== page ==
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A Day in the life of Graham Mort
Earlier this Year the poet Graham Mort was writer in residence at Makerere University in Uganda.
Last night, rain thrashed the palms and eucalyptus trees. A lightning bolt quenched half the lights on Makerere campus. Today, I'm woken up by the squawking of houdada ibis executing their daily flypast. Faint prayers drift from the mosque; beyond that, traffic stirs in Wandegeya. Yesterday was the presidential election. Today is the day of reckoning. Outside, grass is lush with overnight rain, sun streaks an apricot sky, thin cloud evaporates. White cattle egret feed on the lawns. Maribou storks with bald heads wander like doddery professors working out their tenure.
The domestic staff discuss the election in low, earnest voices. Everyone who has voted has a purple thumb to prove it. President Museveni is campaigning for a third term of office on a ‘No Change’ mandate. His opponent, Col. Dr Kizzi Besigye has taken Kampala. CNN News features the UK: burning cows, slaughtered sheep, roadblocks, beds of disinfected straw across farm tracks. The first lambs were just stumbling in the fields when I left North Yorkshire, two weeks ago.
Jjuuko is late because his taxi firm is reluctant to let him risk a car today. He arrives, unruffled, and we drive to Mengo Senior High, where I’m to run a workshop. The road is badly potholed, taking us through ramshackle townships where women carry yellow jerry cans of water on their heads or queue at stand pipes. We’re stopped by a group of soldiers in scarlet berets, carrying automatic rifles. They search the car, then wave us on.
We turn up a rutted, red dirt road. The car gyrates. Traffic weaves as cars, taxis, mopeds, motorcycles and bicycles pass each other on any side of the track. When we arrive at Mengo the campus is deserted. The teacher we’re supposed to meet is still in his home village, where he’s returned to vote. Most people are lying low to see which way the wind will blow.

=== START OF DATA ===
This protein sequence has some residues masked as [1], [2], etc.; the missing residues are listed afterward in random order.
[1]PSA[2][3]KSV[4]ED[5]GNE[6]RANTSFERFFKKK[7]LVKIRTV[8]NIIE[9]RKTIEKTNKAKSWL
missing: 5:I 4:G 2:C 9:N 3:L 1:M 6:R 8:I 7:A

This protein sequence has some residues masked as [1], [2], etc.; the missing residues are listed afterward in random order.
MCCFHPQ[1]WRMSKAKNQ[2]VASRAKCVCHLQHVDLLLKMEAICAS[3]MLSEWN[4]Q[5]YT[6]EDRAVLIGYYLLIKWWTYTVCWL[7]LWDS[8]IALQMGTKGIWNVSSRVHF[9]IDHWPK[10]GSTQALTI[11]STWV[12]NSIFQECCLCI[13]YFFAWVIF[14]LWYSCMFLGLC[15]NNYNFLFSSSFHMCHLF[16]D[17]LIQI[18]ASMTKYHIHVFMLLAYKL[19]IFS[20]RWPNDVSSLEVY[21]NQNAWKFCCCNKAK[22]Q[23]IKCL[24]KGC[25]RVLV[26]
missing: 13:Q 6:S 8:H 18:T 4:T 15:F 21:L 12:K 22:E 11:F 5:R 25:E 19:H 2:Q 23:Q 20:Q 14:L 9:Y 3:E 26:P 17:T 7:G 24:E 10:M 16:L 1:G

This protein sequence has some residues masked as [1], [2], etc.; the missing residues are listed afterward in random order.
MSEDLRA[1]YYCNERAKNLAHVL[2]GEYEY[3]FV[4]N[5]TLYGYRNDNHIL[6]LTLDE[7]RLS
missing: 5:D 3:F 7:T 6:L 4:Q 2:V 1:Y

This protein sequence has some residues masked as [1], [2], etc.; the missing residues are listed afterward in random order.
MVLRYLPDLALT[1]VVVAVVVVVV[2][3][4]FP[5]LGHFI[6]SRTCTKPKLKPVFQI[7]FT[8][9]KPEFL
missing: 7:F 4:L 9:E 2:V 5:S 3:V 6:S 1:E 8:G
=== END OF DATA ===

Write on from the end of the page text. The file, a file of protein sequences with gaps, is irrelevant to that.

Back to the British Council office at Rwenzori Courts. I check my e-mails and work on my report on the Ugandan literature infrastructure. It’s almost non-existent: few publishers, few journals, and a generation of writers silenced, dead, or exiled during the Amin era. I go out to buy a sandwich and am followed by ragged street-boys who beg a few shillings. Here in Nakasero, there are beggars and street-traders everywhere, staking out their claim to a scrap of pavement outside the banks and European hotels.
The sky has cleared and the sun is merciless. I’ve forgotten my hat, lured by an overcast morning. Pavements glare, white walls and windows dazzle. Jjuuko arrives and we drive back to Makerere. The city is eerily quiet. Even Wandegeya market is almost deserted.
The parched afternoon turns into a mild and beautiful evening. The light is serene, the sky stretched like a faded shirt over the trees. I sit on the terrace reading Henry Kyemba's State Of Blood, an account of the brutality and waste of the Amin years. Uganda’s gaps, blanks and silences, are beginning to make a kind of fractured sense.
The sky fills with scavenging kites, circling on thermals that build huge thunderheads at the horizon. A praying mantis lands on the table, its slender body vivid green, its triangular head inquisitive as a child's, its eyes prominent as rubies. Like Uganda, it seems naive, beguiling and sinister all at the same time. Beyond Makerere, the election results roll in, piling up Museveni's majority.
I’ve arranged to meet Joseph Mugasa, a young Ugandan poet who teaches English at Makerere College School. He arrives with his new book, The Pearl, self-published and hot from the press. He is full of energy, idealism and hope. He recites a few of the shorter pieces, including his love-poem ‘Anguish’, which is much in demand whenever he performs. Curiously, it’s more influenced by John Donne than any contemporary poet writing in English. When he reads, I notice purple ink, fresh on his thumb.
Joseph leaves, but we arrange to meet again at Femrite (women’s writing cooperative) next Monday. I wander down into Wandegeya to eat at the Afro-Chinese café. The city is picking up speed, getting back to its tumult of traffic, pedestrians, and diesel fumes. A man in a grey suit passes me, a briefcase in one hand, a live chicken dangling from the other.
Later, a full moon glides over the mosque, the dark clots of Eucalyptus trees. It’s slightly irregular, as if a rough tongue has lapped at the surface. Clouds slide over each other, skeins of pale silk. A far-off chanting has begun as results are confirmed, carrying from all points of the city. Makerere is quiet, but the cries surge and fade and surge again from the glittering hills beyond. A lone demagogue, drunk on beer and election fever, delivers his harangue to a deserted campus as he meanders home. The moon looks down impassively. No change.
Graham is now working on a project which will offer on-line support for writers in Uganda.
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